As the show was wrapping up on Sunday at Rose City Comic Con, the Dark Horse manga team behind the wildly popular (and diversed) trans-pacific series’ were given an opportunity to shine in their own panel; adding an extra layer of fun for the audience by releasing exclusive preview images for their upcoming releases of Berzerk, Elfen Lied, and Ms. Koizumi Loves Ramen Noodles.
The panelists included manga editor for Dark Horse, Carl Horn; along with one of Dark Horse’s translators, Zack Davisson; both of whom seemed to have an absolute blast by beginning the panel discussing the history of manga in the American market.
“[Dark Horse is] the second oldest publisher of manga in North America. We started in 1988 with he first oldest was Viz which started in 1987,” boasted Horn.
“And in 1988 that’s when I started reading manga thanks to Dark Horse,” replied Davisson. “I read Godzilla and all of that, but the one that really hit me was Outlanders. I loved it so much that I got a tattoo. Can we reprint Outlanders? Please?”
Horn chided him and continued on to talk about the serialization of manga chapters, saying that the stories are released weekly or monthly — the same as American comics — despite only the full volumes of manga being released in the US now. According to Horn, however, the monthly issues were also the standard for manga in America through the 1990’s. Davisson saw this as an opportunity to jump in with an important question.
“This is a question I’ve never really thought of before because when I first encountered manga was at a comic store buying regular comics but it had a unique cover. Did you commission new covers for every new chapter?”
“That was one of the more difficult parts because there isn’t as much color art that gets made for manga as there is for American comics,” replied Horn. “We had to hustle to get covers. So sometimes if there was an anime version [of the series] we’d get permission to use art from the anime. I know when I was at Viz, we’d use the Ramna calendars and we’d get permission to use the art. But sometimes we’d just run out and we’d commission original pieces. So the good news was that you got a new chapter every month. The bad news was that it was hard to get covers.”
After a brief discussion about the influence of manga and anime on American comics content, Horn and Davisson talked more about manga fandom elsewhere in the world, but most of all, in France.
“When you consider how much smaller France is to Japan on a population scale, it’s pretty incredible that they’re the second leading country for manga consumption,” remarked Horn.
“They love their manga in a way that’s on a whole different level,” laughed Davisson. “One artist — Jiro Taniguchi — was knighted by the French government for his contributions to artistic culture.”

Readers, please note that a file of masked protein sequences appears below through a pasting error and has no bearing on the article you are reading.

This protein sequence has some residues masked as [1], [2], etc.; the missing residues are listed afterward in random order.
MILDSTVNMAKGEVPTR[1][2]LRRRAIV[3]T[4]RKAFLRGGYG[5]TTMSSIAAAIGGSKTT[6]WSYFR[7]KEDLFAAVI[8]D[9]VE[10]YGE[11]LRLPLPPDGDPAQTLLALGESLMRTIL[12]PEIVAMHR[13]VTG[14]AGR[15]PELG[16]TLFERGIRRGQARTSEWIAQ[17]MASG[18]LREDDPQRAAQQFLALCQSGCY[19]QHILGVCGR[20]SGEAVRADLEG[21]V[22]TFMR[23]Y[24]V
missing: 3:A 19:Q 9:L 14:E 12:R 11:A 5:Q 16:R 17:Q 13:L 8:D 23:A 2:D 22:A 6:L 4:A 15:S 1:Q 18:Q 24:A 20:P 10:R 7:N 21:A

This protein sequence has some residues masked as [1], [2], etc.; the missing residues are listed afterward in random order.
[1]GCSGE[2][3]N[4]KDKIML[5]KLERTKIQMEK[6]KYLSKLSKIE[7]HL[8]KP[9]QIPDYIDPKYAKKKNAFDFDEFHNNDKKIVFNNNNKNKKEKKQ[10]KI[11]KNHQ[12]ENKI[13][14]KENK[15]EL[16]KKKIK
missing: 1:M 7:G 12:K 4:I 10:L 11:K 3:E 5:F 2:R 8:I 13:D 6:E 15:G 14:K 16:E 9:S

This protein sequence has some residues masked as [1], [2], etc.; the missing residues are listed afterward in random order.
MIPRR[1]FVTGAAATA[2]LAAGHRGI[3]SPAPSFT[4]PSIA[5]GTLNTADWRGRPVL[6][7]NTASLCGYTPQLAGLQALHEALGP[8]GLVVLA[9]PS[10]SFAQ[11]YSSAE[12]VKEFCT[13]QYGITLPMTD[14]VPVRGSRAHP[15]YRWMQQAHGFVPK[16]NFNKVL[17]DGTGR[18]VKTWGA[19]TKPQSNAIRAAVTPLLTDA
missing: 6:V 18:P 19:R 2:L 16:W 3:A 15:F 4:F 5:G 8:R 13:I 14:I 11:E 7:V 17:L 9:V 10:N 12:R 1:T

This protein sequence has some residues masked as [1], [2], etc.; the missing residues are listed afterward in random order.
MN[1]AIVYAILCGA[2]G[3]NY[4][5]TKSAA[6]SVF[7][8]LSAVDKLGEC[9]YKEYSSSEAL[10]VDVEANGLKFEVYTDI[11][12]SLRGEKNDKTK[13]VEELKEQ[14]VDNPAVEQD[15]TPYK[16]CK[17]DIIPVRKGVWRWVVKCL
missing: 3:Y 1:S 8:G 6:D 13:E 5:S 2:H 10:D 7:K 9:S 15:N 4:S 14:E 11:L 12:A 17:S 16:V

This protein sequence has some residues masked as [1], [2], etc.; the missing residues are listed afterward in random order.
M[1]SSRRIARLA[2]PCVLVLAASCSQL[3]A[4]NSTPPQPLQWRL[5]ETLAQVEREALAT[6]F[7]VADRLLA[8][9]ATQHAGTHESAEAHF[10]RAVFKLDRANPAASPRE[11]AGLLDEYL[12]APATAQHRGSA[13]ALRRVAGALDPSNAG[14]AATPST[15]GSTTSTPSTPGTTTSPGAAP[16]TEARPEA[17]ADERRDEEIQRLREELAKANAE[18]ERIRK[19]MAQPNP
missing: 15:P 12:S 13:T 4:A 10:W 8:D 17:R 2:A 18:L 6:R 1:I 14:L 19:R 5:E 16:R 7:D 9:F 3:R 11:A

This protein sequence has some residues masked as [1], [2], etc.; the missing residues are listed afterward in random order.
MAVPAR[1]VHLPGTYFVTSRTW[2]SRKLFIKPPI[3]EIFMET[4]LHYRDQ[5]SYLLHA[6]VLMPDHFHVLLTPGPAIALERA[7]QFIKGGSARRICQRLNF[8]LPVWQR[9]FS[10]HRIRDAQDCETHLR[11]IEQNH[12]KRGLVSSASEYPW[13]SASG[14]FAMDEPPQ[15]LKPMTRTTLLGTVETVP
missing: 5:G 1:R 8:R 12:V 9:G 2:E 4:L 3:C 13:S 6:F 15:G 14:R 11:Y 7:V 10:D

“Yeah. Actually, the greatest art museum in France, the Louvre, has done two or three exhibits on manga that came from him,” added Horn.
Davisson replied with that fact that he’s “yet to the see the Smithsonian do something like that” before Horn moved on to telling the audience what’s in store for Dark Horse’s 2020 manga lineup.
“This is our first food manga,” said Horn as he displayed the new preview pages for Dark Horse Manga’s series Ms. Koizumi Loves Ramen Noodles, Vol. 1. “As Americans we love food. There’s stories about food everywhere, so why are there no real comics about food? It’s not even necessarily the weird stuff or wild things; you can do manga about anything.”
Horn continued to further explain the book, saying that Ms. Koizumi is not very social because the only thing she actually cares about is ramen noodles. Another woman who wants to become friends with her has to figure out pretty quick that the only way to really get her to talk is to talk about ramen.
“To get the feel of the places that are being talked about — because the places in the book are real places that you can go and eat Ramen in Tokyo — we are featuring local ramen places in the Portland metro area,” added Horn, and was met with an appreciative muttering from the Portland audience.
“I just read this recently and there is no way to read this and not want to go out to eat,” concluded Davisson.
The duo also talked very briefly about their hit manga series, Berserk, of which they will be releasing a new volume.
“We’re all caught up with Berserk in Japan…which means we can’t just release things whenever we want to. We have to wait for the creator to do a new volume but, fortunately, he has!” said Horn cheerfully as he projected some new images.
Moving quickly onward, Horn introduced the manga stories for Elfen Lied — touting it as one of their most requested series to tackle.
“It was a really well-known anime series from back in the day but the manga was never released here…so now we’re going to,” said Horn.”
The two Dark Horse representatives wrapped up the panel by making one last announcement: the much-requested comeback of The Kurosagi Corpse Delivery Service.
“They’re five students at a Buddhist college,” explained Horn. “They’re graduating and realizing they have no job skills, but they realize they can talk to dead people. Not spirits — corpses. They realize they can make money talking to corpses and bringing about their last wishes. [The series] wasn’t as successful as individual volumes, so they’ve collected them in omnibuses which have been really successful. We’re doing book five which combines volumes 13, 14 and 15 and that will be out March 11th, 2020.”
The post PREVIEW: Dark Horse Manga team talks Elfen Lied, Berzerk, and Ramen appeared first on The Beat.
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